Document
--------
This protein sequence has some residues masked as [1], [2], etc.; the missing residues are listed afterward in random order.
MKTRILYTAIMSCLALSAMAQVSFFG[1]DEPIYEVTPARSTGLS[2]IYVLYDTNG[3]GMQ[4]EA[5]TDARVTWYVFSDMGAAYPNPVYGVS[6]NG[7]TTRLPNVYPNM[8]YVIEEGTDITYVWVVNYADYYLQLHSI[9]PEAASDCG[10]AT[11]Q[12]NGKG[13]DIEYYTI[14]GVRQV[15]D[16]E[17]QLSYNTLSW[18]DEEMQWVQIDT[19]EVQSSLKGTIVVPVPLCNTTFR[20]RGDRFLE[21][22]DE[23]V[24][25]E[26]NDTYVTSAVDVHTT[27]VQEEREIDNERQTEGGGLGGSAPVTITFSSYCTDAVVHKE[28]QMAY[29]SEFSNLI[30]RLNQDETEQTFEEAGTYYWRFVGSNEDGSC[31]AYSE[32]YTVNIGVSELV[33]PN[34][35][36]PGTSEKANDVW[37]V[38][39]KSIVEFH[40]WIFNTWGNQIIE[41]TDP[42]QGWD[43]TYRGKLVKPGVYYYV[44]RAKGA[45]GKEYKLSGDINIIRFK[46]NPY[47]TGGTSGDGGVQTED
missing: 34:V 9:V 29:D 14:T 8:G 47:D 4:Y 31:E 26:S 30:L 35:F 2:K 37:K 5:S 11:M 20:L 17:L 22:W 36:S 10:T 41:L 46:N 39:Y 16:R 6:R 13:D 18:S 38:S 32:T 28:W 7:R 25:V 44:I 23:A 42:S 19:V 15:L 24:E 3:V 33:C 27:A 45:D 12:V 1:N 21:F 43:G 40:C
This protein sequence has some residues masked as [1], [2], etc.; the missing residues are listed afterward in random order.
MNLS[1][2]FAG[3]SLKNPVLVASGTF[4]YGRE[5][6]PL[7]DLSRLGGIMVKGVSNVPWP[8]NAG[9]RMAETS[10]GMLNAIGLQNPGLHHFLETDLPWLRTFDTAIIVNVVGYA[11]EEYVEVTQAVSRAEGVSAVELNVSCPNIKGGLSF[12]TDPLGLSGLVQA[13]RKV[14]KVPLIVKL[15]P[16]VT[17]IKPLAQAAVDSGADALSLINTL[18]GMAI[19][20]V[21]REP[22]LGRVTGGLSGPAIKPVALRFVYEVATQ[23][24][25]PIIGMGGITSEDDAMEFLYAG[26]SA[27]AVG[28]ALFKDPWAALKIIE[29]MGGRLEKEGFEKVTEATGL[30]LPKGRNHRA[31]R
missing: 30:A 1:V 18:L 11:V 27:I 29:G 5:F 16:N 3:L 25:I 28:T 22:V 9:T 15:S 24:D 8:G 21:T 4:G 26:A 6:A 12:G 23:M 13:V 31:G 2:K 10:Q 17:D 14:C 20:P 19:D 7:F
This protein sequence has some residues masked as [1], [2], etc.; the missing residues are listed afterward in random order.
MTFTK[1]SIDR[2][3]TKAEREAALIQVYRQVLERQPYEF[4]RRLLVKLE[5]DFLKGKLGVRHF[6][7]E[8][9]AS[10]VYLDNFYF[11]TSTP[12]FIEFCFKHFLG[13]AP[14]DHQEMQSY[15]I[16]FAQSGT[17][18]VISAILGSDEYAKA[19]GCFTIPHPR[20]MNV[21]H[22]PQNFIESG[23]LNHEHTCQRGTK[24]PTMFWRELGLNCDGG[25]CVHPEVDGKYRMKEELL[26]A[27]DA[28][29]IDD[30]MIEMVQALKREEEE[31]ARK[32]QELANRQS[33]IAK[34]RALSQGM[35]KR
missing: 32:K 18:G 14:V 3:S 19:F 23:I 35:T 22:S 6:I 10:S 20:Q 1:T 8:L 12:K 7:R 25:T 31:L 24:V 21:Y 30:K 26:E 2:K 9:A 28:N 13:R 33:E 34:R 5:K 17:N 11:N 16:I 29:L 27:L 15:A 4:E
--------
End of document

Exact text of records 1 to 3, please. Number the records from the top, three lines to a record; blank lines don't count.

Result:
This protein sequence has some residues masked as [1], [2], etc.; the missing residues are listed afterward in random order.
MKTRILYTAIMSCLALSAMAQVSFFG[1]DEPIYEVTPARSTGLS[2]IYVLYDTNG[3]GMQ[4]EA[5]TDARVTWYVFSDMGAAYPNPVYGVS[6]NG[7]TTRLPNVYPNM[8]YVIEEGTDITYVWVVNYADYYLQLHSI[9]PEAASDCG[10]AT[11]Q[12]NGKG[13]DIEYYTI[14]GVRQV[15]D[16]E[17]QLSYNTLSW[18]DEEMQWVQIDT[19]EVQSSLKGTIVVPVPLCNTTFR[20]RGDRFLE[21][22]DE[23]V[24][25]E[26]NDTYVTSAVDVHTT[27]VQEEREIDNERQTEGGGLGGSAPVTITFSSYCTDAVVHKE[28]QMAY[29]SEFSNLI[30]RLNQDETEQTFEEAGTYYWRFVGSNEDGSC[31]AYSE[32]YTVNIGVSELV[33]PN[34][35][36]PGTSEKANDVW[37]V[38][39]KSIVEFH[40]WIFNTWGNQIIE[41]TDP[42]QGWD[43]TYRGKLVKPGVYYYV[44]RAKGA[45]GKEYKLSGDINIIRFK[46]NPY[47]TGGTSGDGGVQTED
missing: 34:V 9:V 29:D 14:T 8:G 47:D 4:Y 31:E 26:S 30:L 35:F 2:K 37:K 5:S 11:M 20:L 17:L 22:W 36:S 10:T 41:L 46:N 39:Y 16:R 6:R 13:D 18:S 38:S 32:T 28:W 7:R 25:V 44:I 23:A 42:S 19:V 15:L 24:E 3:V 33:C 27:A 45:D 12:V 1:N 21:F 43:G 40:C
This protein sequence has some residues masked as [1], [2], etc.; the missing residues are listed afterward in random order.
MNLS[1][2]FAG[3]SLKNPVLVASGTF[4]YGRE[5][6]PL[7]DLSRLGGIMVKGVSNVPWP[8]NAG[9]RMAETS[10]GMLNAIGLQNPGLHHFLETDLPWLRTFDTAIIVNVVGYA[11]EEYVEVTQAVSRAEGVSAVELNVSCPNIKGGLSF[12]TDPLGLSGLVQA[13]RKV[14]KVPLIVKL[15]P[16]VT[17]IKPLAQAAVDSGADALSLINTL[18]GMAI[19][20]V[21]REP[22]LGRVTGGLSGPAIKPVALRFVYEVATQ[23][24][25]PIIGMGGITSEDDAMEFLYAG[26]SA[27]AVG[28]ALFKDPWAALKIIE[29]MGGRLEKEGFEKVTEATGL[30]LPKGRNHRA[31]R
missing: 30:A 1:V 18:L 11:V 27:I 29:G 5:F 16:N 3:L 25:I 28:T 22:V 9:T 15:S 24:D 8:G 21:T 4:G 26:A 6:A 12:G 23:M 13:V 31:G 2:K 10:Q 17:D 14:C 20:P 19:D 7:F
This protein sequence has some residues masked as [1], [2], etc.; the missing residues are listed afterward in random order.
MTFTK[1]SIDR[2][3]TKAEREAALIQVYRQVLERQPYEF[4]RRLLVKLE[5]DFLKGKLGVRHF[6][7]E[8][9]AS[10]VYLDNFYF[11]TSTP[12]FIEFCFKHFLG[13]AP[14]DHQEMQSY[15]I[16]FAQSGT[17][18]VISAILGSDEYAKA[19]GCFTIPHPR[20]MNV[21]H[22]PQNFIESG[23]LNHEHTCQRGTK[24]PTMFWRELGLNCDGG[25]CVHPEVDGKYRMKEELL[26]A[27]DA[28][29]IDD[30]MIEMVQALKREEEE[31]ARK[32]QELANRQS[33]IAK[34]RALSQGM[35]KR
missing: 32:K 18:G 14:V 3:S 19:F 23:I 35:T 22:S 6:I 10:S 20:Q 1:T 8:L 12:K 7:R 25:T 31:L 24:V 21:Y 30:K 26:E 2:K 9:A 28:N 13:R 33:E 34:R 5:K 17:N 11:N 16:I 29:L 27:L 15:A 4:E